Could you describe the mildness and forbearance of God's messenger?
Mildness is another dimension of the character of God’s Messenger, upon him
be peace and blessings. He was a bright mirror in which God reflected His Mercy.
Mildness is a reflection of compassion. God made His Messenger mild and gentle,
not harsh and stern. Due to his mildness, God’s Messenger gained many converts
to Islam and surpassed numerous obstacles on his way to ultimate victory.
After the victory of Badr, the Battle of Uhud was a severe trial for the
Muslim community in Madina. Although God’s Messenger was of the opinion that
they should face the enemy on the outskirts of Madina, the majority of the Muslim
army urged him to go out into the open for a pitched battle. When the two armies
met each other at the foot of Mount Uhud, God’s Messenger positioned fifty archers
in the pass of ‘Aynayn and ordered them not to leave their place without permission,
even if they saw that the Muslims had won the victory decisively.
The Muslim army, one third of the enemy in number and equipment, had almost
defeated the Makkan polytheists at the beginning of the battle. Seeing the enemy
fleeing the battlefield, the archers forgot the Prophet’s command and left their
positions in pursuit of them. However, Khalid ibn Walid, the cavalry commander
of the Makkan army, saw this and, riding round the mountain, attacked the Muslim
army from behind. The fleeing enemy soldiers turned back, and as a result, the
Muslims, caught in the cross-fire, experienced a reverse. More than seventy
Muslims were martyred and God’s Messenger was wounded. He might have reproached
those who urged him to come into the open for a pitched battle and the archers
who left their place contrary to his orders. But he did the reverse and showed
leniency to them. The Qur’an says:
It was by the mercy of God that you were gentle to them; if you had been
harsh and hard of heart, they would have dispersed from about you. So pardon
them and ask forgiveness for them and consult with them in the affair. And when
you are resolved, then put your trust in God; surely God loves those who put
their trust (in Him). (Al ‘Imran, 3.159)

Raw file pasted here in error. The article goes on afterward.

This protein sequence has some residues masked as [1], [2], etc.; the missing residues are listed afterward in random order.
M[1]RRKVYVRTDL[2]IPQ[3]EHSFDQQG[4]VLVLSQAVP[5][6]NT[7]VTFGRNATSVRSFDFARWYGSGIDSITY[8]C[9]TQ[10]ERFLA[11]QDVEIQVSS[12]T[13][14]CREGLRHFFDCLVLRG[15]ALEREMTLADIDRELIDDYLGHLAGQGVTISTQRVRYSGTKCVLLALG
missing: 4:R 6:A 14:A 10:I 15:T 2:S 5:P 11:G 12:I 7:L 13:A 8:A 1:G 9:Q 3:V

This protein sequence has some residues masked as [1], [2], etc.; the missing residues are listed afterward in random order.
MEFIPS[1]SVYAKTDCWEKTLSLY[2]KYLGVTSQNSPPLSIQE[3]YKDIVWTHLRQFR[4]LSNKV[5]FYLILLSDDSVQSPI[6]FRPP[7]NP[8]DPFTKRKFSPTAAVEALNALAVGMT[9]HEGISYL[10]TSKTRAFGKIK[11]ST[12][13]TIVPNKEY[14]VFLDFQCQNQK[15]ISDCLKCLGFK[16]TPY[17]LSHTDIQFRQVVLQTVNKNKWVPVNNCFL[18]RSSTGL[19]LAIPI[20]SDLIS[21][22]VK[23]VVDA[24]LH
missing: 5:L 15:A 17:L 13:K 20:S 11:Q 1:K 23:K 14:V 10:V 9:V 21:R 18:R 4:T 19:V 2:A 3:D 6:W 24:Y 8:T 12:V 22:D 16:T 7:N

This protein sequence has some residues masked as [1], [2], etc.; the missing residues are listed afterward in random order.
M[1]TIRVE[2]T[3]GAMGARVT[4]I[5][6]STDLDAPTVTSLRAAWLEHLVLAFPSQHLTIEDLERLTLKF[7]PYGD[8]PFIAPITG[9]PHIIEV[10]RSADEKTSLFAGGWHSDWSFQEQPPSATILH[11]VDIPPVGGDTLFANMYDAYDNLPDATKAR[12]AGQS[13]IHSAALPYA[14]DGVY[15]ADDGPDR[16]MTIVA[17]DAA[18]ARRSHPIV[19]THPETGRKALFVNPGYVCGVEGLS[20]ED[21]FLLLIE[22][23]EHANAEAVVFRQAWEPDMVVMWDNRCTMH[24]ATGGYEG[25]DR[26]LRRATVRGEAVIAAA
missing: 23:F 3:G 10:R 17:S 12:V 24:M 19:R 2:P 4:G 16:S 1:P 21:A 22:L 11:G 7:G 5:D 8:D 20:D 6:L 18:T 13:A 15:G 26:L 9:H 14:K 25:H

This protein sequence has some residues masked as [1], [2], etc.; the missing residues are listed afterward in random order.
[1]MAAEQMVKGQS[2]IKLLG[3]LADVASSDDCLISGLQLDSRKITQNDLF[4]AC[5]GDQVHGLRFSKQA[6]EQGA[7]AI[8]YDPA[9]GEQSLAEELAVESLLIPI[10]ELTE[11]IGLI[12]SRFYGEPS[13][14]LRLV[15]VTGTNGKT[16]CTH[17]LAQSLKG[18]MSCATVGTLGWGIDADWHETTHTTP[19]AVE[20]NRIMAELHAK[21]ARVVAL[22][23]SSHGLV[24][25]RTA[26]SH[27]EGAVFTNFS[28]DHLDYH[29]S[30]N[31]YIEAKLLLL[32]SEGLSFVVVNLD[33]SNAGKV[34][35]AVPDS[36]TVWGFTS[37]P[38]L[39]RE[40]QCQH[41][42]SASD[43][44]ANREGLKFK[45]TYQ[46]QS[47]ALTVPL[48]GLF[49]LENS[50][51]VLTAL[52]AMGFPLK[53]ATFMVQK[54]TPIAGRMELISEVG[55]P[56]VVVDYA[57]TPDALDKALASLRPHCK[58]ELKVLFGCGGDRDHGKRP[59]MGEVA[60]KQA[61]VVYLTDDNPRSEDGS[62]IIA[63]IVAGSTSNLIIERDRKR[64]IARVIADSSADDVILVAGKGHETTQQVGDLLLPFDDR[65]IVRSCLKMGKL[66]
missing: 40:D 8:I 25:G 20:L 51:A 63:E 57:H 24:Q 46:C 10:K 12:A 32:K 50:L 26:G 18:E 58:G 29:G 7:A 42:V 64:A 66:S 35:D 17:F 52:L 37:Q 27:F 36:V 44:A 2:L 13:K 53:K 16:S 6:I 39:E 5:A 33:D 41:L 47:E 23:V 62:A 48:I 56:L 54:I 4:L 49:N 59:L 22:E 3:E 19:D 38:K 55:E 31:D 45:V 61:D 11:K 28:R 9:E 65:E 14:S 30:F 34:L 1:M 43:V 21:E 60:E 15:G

This verse shows, besides the need for leaders to be mild and lenient to
those who make well-intentioned mistakes, the importance which Islam attaches
to consultation in public administration.
The mildness and forgiveness of God’s Messenger was a reflection of God’s
Names, the All-Mild, the All-Clement and the All-Forgiving. God does not stop
providing for people despite their rebellion or unbelief. While the vast majority
of people disobey Him either in unbelief and explicit or implicit association
of partners with Him or transgression of His Commandments, the sun continues
to send them its heat and light, clouds come to their aid with their tears –
rain – and the earth never stops feeding them with its various fruits and plants.
This is because of the Clemency and Forgiveness of God Almighty, which God’s
Messenger, upon him be peace and blessings, reflected through his compassion,
mildness and forgiveness.
Like the Prophet Abraham, whom he used to say that he resembled, God’s Messenger
was mild, imploring, clement and penitent (Hud, 11.75), and also gentle to believers
and full of pity and compassionate for them (al-Tawba, 9.127). Abraham, upon
him be peace, was never angry with people, however much they tormented him.
He wished for good even for his enemies. He implored God and shed tears in His
Presence. Since he was a man of peace and salvation, God made the fire into
which he was thrown cool and safe for him (al-Anbiya’, 21.69). Like him, God’s
Messenger, upon him be peace and blessings, was never angry with anybody because
of what was done to him. When his wife ‘A’isha, may God be pleased with her,
was made the object of a slander, he did not think to punish the slanderers
even after ‘A’isha was cleared by the Qur’an. Bedouins often came to his presence
and behaved impolitely, but he did not even frown at them. Although extremely
sensitive, he always showed forbearance towards everybody, whether friend or
foe. His sensitivity was such that if, for example, a needle pierced his finger,
it would give him more pain than others feel when speared. Despite this, he
tolerated all the impudence of people.
As recounted earlier, he shared out the spoils of war after the Battle of
Hunayn, when a man named Dhu l-Huwaysira objected, saying: ‘Be just, o Muhammad!’
This was an unforgivable offence against the sacred character of a Prophet whose
role was to establish justice in the world. Unable to endure such offences against